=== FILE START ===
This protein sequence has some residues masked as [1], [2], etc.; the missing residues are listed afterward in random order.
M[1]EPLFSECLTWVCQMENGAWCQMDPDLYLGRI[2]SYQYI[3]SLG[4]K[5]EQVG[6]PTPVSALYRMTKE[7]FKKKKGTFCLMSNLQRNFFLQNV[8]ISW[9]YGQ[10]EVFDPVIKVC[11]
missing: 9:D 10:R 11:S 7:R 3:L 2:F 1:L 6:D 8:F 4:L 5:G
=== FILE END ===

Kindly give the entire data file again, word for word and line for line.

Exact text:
This protein sequence has some residues masked as [1], [2], etc.; the missing residues are listed afterward in random order.
M[1]EPLFSECLTWVCQMENGAWCQMDPDLYLGRI[2]SYQYI[3]SLG[4]K[5]EQVG[6]PTPVSALYRMTKE[7]FKKKKGTFCLMSNLQRNFFLQNV[8]ISW[9]YGQ[10]EVFDPVIKVC[11]
missing: 9:D 10:R 11:S 7:R 3:L 2:F 1:L 6:D 8:F 4:L 5:G